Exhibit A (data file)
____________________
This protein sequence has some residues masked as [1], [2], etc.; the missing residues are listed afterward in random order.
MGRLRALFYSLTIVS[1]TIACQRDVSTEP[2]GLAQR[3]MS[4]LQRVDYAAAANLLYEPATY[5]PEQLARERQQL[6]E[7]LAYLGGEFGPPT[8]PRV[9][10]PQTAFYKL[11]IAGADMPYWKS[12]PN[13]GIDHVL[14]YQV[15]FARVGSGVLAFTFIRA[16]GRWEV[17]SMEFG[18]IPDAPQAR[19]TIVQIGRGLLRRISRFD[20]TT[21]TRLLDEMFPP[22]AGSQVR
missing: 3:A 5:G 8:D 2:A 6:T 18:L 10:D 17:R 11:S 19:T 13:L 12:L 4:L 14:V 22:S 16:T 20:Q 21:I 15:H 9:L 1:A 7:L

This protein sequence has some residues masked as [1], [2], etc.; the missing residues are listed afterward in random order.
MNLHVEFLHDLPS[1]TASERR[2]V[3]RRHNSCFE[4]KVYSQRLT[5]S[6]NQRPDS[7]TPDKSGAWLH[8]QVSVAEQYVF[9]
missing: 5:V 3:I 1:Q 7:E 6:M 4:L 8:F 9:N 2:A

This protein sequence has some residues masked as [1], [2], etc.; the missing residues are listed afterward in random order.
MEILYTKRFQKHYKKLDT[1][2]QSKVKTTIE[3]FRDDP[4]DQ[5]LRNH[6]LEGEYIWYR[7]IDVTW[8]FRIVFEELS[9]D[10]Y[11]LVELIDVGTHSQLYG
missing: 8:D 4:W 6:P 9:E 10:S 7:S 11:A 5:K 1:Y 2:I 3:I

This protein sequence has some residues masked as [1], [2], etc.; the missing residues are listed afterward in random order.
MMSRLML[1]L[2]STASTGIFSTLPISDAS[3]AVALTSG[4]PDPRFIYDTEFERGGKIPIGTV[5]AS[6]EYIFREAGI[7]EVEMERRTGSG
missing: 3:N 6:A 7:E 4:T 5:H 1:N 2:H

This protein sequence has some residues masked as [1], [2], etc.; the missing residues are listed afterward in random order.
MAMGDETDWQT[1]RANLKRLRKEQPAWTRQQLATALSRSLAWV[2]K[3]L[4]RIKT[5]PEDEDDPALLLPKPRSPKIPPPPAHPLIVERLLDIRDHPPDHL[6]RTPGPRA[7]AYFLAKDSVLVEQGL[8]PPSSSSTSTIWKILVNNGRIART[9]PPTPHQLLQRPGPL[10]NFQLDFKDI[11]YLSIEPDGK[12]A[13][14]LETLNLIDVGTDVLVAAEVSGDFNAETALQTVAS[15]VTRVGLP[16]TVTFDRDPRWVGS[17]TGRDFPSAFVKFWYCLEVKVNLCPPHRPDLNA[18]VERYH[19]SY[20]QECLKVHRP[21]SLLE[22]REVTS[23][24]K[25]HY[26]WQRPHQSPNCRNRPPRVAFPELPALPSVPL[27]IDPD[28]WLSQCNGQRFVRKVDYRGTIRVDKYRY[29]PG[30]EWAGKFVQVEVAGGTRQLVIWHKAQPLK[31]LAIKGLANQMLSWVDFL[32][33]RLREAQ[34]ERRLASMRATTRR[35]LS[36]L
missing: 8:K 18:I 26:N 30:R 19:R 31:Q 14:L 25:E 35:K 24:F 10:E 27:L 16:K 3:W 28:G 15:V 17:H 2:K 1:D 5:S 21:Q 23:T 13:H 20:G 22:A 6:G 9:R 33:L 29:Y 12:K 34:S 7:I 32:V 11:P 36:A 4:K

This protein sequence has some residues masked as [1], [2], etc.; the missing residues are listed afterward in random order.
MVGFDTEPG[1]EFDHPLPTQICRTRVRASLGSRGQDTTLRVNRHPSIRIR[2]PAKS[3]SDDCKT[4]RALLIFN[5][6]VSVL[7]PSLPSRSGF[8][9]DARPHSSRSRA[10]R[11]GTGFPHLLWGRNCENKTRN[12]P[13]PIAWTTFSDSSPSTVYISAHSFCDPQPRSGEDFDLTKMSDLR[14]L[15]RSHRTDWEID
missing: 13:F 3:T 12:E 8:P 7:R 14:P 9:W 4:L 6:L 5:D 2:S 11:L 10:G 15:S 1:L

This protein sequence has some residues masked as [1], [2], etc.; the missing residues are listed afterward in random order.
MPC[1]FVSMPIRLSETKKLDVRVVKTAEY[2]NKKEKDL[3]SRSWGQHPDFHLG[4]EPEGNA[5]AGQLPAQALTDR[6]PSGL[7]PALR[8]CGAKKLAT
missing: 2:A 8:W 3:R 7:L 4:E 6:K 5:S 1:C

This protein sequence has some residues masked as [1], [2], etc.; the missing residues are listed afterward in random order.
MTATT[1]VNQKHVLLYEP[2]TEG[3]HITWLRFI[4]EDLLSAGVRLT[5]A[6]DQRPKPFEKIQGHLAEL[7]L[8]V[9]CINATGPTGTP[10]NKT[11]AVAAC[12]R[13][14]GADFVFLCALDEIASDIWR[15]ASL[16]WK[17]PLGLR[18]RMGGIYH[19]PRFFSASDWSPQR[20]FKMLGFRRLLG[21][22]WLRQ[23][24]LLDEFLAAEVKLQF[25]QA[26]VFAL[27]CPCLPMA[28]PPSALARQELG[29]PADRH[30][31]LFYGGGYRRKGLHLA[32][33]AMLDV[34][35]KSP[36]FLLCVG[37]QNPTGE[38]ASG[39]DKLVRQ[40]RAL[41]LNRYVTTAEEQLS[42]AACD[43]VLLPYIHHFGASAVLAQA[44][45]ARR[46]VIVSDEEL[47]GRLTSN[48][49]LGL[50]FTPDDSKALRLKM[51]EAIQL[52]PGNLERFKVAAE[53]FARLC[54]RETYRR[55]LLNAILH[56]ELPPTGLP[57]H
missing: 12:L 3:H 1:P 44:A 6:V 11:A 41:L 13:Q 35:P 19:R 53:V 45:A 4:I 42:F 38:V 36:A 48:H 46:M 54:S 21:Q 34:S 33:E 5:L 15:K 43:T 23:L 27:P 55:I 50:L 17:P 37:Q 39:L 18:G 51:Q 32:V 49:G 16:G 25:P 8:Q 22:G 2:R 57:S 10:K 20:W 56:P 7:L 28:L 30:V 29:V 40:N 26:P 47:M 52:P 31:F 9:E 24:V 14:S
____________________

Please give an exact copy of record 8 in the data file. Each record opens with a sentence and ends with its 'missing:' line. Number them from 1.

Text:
This protein sequence has some residues masked as [1], [2], etc.; the missing residues are listed afterward in random order.
MTATT[1]VNQKHVLLYEP[2]TEG[3]HITWLRFI[4]EDLLSAGVRLT[5]A[6]DQRPKPFEKIQGHLAEL[7]L[8]V[9]CINATGPTGTP[10]NKT[11]AVAAC[12]R[13][14]GADFVFLCALDEIASDIWR[15]ASL[16]WK[17]PLGLR[18]RMGGIYH[19]PRFFSASDWSPQR[20]FKMLGFRRLLG[21][22]WLRQ[23][24]LLDEFLAAEVKLQF[25]QA[26]VFAL[27]CPCLPMA[28]PPSALARQELG[29]PADRH[30][31]LFYGGGYRRKGLHLA[32][33]AMLDV[34][35]KSP[36]FLLCVG[37]QNPTGE[38]ASG[39]DKLVRQ[40]RAL[41]LNRYVTTAEEQLS[42]AACD[43]VLLPYIHHFGASAVLAQA[44][45]ARR[46]VIVSDEEL[47]GRLTSN[48][49]LGL[50]FTPDDSKALRLKM[51]EAIQL[52]PGNLERFKVAAE[53]FARLC[54]RETYRR[55]LLNAILH[56]ELPPTGLP[57]H
missing: 12:L 3:H 1:P 44:A 6:V 11:A 41:L 13:Q 35:P 19:R 53:V 45:A 4:I 42:F 38:V 36:A 48:H 46:M 54:S 21:Q 34:S 33:E 5:L 15:K 43:T 23:L 27:P 55:I 50:L 17:P 37:Q 39:L 18:G 51:Q 32:V 49:G 16:G 25:P 8:Q 22:G 2:R 57:S 10:K 20:W 56:P 7:L 28:L 30:V 29:V 40:N 26:P 47:M 52:P 31:F 9:E 24:V 14:S